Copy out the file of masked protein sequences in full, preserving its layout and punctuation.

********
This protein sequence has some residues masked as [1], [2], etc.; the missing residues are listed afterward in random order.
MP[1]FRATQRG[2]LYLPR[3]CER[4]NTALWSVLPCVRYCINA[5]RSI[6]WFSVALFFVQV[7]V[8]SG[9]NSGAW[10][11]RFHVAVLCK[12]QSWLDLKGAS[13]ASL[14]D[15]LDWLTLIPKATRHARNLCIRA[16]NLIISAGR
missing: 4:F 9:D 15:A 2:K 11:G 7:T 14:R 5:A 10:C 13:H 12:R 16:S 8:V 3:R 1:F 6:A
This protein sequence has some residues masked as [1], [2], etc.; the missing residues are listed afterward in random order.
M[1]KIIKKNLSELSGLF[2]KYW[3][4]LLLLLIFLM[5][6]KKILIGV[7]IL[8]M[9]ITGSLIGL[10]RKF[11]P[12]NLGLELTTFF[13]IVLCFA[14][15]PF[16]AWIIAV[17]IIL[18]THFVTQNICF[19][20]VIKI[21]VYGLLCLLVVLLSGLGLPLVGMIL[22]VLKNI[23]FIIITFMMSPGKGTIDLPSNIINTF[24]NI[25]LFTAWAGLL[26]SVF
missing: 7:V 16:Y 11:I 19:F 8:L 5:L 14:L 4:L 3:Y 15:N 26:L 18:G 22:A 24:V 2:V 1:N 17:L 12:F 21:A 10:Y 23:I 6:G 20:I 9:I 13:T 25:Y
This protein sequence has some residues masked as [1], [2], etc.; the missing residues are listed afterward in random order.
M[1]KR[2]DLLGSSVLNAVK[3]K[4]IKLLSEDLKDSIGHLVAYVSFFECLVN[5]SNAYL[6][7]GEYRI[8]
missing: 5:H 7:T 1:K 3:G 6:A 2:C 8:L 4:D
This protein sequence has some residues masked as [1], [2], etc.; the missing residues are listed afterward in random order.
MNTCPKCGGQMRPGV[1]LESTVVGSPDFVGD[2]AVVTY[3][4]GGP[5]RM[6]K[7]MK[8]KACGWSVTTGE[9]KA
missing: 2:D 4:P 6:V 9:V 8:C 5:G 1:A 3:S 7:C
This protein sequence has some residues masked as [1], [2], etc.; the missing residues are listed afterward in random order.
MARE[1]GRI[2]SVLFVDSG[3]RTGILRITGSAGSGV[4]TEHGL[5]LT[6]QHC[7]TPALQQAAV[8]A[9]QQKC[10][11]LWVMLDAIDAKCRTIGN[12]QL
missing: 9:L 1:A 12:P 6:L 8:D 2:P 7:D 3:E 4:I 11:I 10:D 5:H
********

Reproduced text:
This protein sequence has some residues masked as [1], [2], etc.; the missing residues are listed afterward in random order.
MP[1]FRATQRG[2]LYLPR[3]CER[4]NTALWSVLPCVRYCINA[5]RSI[6]WFSVALFFVQV[7]V[8]SG[9]NSGAW[10][11]RFHVAVLCK[12]QSWLDLKGAS[13]ASL[14]D[15]LDWLTLIPKATRHARNLCIRA[16]NLIISAGR
missing: 4:F 9:D 15:A 2:K 11:G 7:T 14:R 5:A 10:C 13:H 12:R 16:S 8:V 3:R 1:F 6:A
This protein sequence has some residues masked as [1], [2], etc.; the missing residues are listed afterward in random order.
M[1]KIIKKNLSELSGLF[2]KYW[3][4]LLLLLIFLM[5][6]KKILIGV[7]IL[8]M[9]ITGSLIGL[10]RKF[11]P[12]NLGLELTTFF[13]IVLCFA[14][15]PF[16]AWIIAV[17]IIL[18]THFVTQNICF[19][20]VIKI[21]VYGLLCLLVVLLSGLGLPLVGMIL[22]VLKNI[23]FIIITFMMSPGKGTIDLPSNIINTF[24]NI[25]LFTAWAGLL[26]SVF
missing: 7:V 16:Y 11:I 19:F 8:L 5:L 14:L 4:L 3:Y 15:N 26:L 18:G 22:A 24:V 2:V 1:N 17:L 12:F 21:A 10:Y 23:I 6:G 20:I 9:I 13:T 25:Y
This protein sequence has some residues masked as [1], [2], etc.; the missing residues are listed afterward in random order.
M[1]KR[2]DLLGSSVLNAVK[3]K[4]IKLLSEDLKDSIGHLVAYVSFFECLVN[5]SNAYL[6][7]GEYRI[8]
missing: 5:H 7:T 1:K 3:G 6:A 2:C 8:L 4:D
This protein sequence has some residues masked as [1], [2], etc.; the missing residues are listed afterward in random order.
MNTCPKCGGQMRPGV[1]LESTVVGSPDFVGD[2]AVVTY[3][4]GGP[5]RM[6]K[7]MK[8]KACGWSVTTGE[9]KA
missing: 2:D 4:P 6:V 9:V 8:C 5:G 1:A 3:S 7:C
This protein sequence has some residues masked as [1], [2], etc.; the missing residues are listed afterward in random order.
MARE[1]GRI[2]SVLFVDSG[3]RTGILRITGSAGSGV[4]TEHGL[5]LT[6]QHC[7]TPALQQAAV[8]A[9]QQKC[10][11]LWVMLDAIDAKCRTIGN[12]QL
missing: 9:L 1:A 12:P 6:L 8:D 2:P 7:D 3:E 4:I 11:I 10:D 5:H